• Best X e.g. "best digital cameras" (buy a camera), "best villages in tuscany" (book accommodation)
  • X or Y e.g. "kitchenaid or oyster blender" (pick a blender brand), "florence or rome" (book transportation or accommodation)
  • X pros and cons e.g. "nintendo switch pros and cons" (buy a switch or an alternative)
  • X alternatives e.g. "gopro alternatives" (buy a cheaper action cam)

The important thing to remember is that sometimes search volume will lie to you, because there are so many possible combination people can type in. It can also happen that newly released products aren't "on the radar" yet.

So don't be too discouraged if you see a really low search volume on these kind of keywords, because the high buying intent can sometimes compensate for that.

Product keywords (X, X reviews, X accessories)

People search for these terms when they're somewhat narrowed in on a specific product. Maybe they've already considered alternatives, and want to go deeper into a specific option.

  • X review e.g. "nintendo switch review"
  • X accessories e.g. "gopro accessories", "nintendo switch accessories"

Bargin-hunting keywords (cheap X, affordable X, X on a budget, free X)

You can think of this as an extension of "comparison" keywords.

Everyone loves a good deal, even people with a bunch of money. So don't be shy about targeting keywords that tailor to budget-conscious people.

Instead, I'd be mindful of the age of the person you're targeting, as younger people tend to have less money and be more price sensitive than people who're more financially established.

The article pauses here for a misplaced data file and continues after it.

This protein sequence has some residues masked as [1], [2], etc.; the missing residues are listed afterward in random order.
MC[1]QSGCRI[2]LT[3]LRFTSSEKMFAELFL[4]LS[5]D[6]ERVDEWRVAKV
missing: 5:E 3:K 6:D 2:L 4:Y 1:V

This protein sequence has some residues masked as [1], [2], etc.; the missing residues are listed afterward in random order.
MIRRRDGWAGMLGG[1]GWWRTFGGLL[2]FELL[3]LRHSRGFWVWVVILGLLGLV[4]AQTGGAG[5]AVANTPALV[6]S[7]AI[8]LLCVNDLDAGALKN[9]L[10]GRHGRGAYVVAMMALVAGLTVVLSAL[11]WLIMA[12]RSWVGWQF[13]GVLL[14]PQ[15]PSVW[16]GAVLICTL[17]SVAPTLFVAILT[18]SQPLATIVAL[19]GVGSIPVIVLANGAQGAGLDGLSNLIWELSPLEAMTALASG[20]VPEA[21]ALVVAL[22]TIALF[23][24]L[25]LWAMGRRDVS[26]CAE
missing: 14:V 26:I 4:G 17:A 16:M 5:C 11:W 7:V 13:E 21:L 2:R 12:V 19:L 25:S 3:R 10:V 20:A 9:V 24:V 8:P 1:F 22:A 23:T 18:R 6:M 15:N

Just keep in mind, "Who's typically buying this?" when you target a keyword like this.

  • Best X under Y e.g. "best coffee machines under 100")
  • Do X on a budget e.g. "barcelona on a budget", "budget accommodation in barcelona")
  • X deals e.g. "panasonic tv deals", "black friday deals", etc.)
  • Affordable X "affordable villa in maldives" (it's the dream, right?)
  • Coupon for X, Voucher for X, X discount code Now you know why there are so many coupon websites that don't really work 🤣

You can also have the exact opposite where people search for terms like "luxury X".

8 techniques for finding affiliate keywords with less competition

So a lot of these examples are great if you're specifically looking to promote physical products on Amazon or at another retailer.

They tend to have a lot of search volume, but you're often competing with ultra savvy people to rank.